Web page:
So, as we end the year and you start to think about your goals for next year, think beyond the goal. What can you do better this year that will help you reach the goal of purchasing a practice in 2022? Make finding a practice to buy a priority. In the not-so-long run, you will be thankful you did. The brokers at Omni are always available for a phone call to discuss what you need to do to purchase a practice. Just pick up the phone and give us a call – 877-866-6053.Read More
There are many advantages to owning a dental practice over being an associate dentist and not owning a practice. For one, the average dental practice owner makes approximately 20% more in income than an associate dentist working for someone else. A dental practice owner also gets to choose what procedures he or she wants to perform, refer out, or delegate to an associate (if there is one). They can also choose their own hours; pick the days they want to work and how much vacation they want to take. So, why aren’t dental associates owning practices? What are they afraid of? Here are a few fears we have encountered by dental associates and how to overcome those fears:
- Fear of the unknown – Associates feel they don’t have the experience in owning a practice. They don’t know what to expect. They haven’t managed staff. They haven’t kept financial records. They don’t know what marketing to put in place. They don’t know what benefits to give employees, how to hire or fire employees, or even how to balance a checkbook.
Fear not, you don’t have to know everything at once. You know how to do dentistry. That’s the first step in owning a practice. You have a few years of experience working as an associate in a dental practice. You’ve observed the owner working with and managing staff. You may have experience leading a team in school, playing sports, etc. These are all examples of good experience in leading and handling staff. You don’t have to know how to keep books right away. We suggest getting a dental bookkeeper and then getting educated on reading financial statements and eventually doing your own books if you’d like. This can happen over time. The bottom line is if you are good at what you do and willing to learn the other parts of practice ownership, you’ll be just fine.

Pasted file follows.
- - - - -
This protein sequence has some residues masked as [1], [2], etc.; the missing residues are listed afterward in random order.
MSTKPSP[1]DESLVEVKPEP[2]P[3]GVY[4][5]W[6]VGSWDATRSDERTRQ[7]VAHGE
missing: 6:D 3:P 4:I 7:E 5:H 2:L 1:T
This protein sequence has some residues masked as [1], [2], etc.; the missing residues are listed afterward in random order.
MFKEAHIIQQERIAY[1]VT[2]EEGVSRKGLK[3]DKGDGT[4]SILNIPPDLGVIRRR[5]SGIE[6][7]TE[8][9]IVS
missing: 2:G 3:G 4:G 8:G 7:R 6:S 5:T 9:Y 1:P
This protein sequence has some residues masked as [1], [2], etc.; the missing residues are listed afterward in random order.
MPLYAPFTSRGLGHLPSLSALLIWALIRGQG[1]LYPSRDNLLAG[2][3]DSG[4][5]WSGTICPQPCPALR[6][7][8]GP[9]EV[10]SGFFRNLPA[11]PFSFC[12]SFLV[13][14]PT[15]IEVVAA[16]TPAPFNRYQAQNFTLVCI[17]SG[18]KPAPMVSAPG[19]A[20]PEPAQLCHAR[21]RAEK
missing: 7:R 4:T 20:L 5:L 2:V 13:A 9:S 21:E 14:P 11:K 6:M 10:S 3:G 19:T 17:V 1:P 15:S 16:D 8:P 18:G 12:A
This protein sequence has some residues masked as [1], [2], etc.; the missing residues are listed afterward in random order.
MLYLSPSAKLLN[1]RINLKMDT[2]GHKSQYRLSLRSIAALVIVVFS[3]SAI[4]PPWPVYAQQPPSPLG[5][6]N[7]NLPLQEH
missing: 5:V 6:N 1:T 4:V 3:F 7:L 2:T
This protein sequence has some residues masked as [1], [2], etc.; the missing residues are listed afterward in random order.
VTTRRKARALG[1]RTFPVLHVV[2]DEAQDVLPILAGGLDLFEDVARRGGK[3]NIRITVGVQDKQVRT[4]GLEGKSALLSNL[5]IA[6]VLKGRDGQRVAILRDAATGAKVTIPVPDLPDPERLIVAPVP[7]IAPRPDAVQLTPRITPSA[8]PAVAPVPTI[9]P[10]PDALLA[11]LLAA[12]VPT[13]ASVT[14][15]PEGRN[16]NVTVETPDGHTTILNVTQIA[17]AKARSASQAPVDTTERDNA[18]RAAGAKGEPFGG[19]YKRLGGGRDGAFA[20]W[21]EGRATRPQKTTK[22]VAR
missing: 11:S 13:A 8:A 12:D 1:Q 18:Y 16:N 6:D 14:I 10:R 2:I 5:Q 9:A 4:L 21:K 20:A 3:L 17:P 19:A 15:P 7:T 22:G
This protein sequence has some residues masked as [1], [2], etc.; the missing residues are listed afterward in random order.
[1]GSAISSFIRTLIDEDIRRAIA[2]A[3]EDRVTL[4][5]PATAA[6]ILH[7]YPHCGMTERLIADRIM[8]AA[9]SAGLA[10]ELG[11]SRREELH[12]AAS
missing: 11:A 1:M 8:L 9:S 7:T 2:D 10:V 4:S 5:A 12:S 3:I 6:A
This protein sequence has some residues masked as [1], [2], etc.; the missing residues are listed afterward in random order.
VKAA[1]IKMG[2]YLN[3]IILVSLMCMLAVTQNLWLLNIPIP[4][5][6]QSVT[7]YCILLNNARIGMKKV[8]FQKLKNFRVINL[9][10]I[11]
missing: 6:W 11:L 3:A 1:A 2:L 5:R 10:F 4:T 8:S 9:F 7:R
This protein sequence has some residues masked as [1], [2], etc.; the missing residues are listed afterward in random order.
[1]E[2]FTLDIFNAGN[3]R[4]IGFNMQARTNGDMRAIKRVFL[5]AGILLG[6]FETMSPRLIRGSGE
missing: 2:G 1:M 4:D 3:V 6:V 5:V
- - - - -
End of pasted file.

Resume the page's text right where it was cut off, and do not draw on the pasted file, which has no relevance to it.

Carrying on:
- Fear of taking on more Debt – Read Robert Kiyosaki’s book, “Rich Dad, Poor Dad”. Not all debt is created equal. There is good debt such as student loans and practice debt that helps generate an income and there is bad debt such as credit card debt where you just borrowed money because you wanted something. Practice debt used to buy a practice that will help you make more money and build equity in an asset (the practice) is a positive thing. As long as it’s a good practice with good cash flow, you’ll be money ahead in the long run.
- Fear of the DSO (Dental Service Organization) or Group Practice Giants – Don’t fear the giants. They have their own niche targeting dental shoppers looking for the lowest price on a cleaning, crown, or teeth whitening. They also have a high turnover in their staff and doctors. You will provide excellent service with the same staff and dentist that the clients will see every time they come to your office. In a corporate environment, they’re not sure which dentist or hygienist they’re going to get next.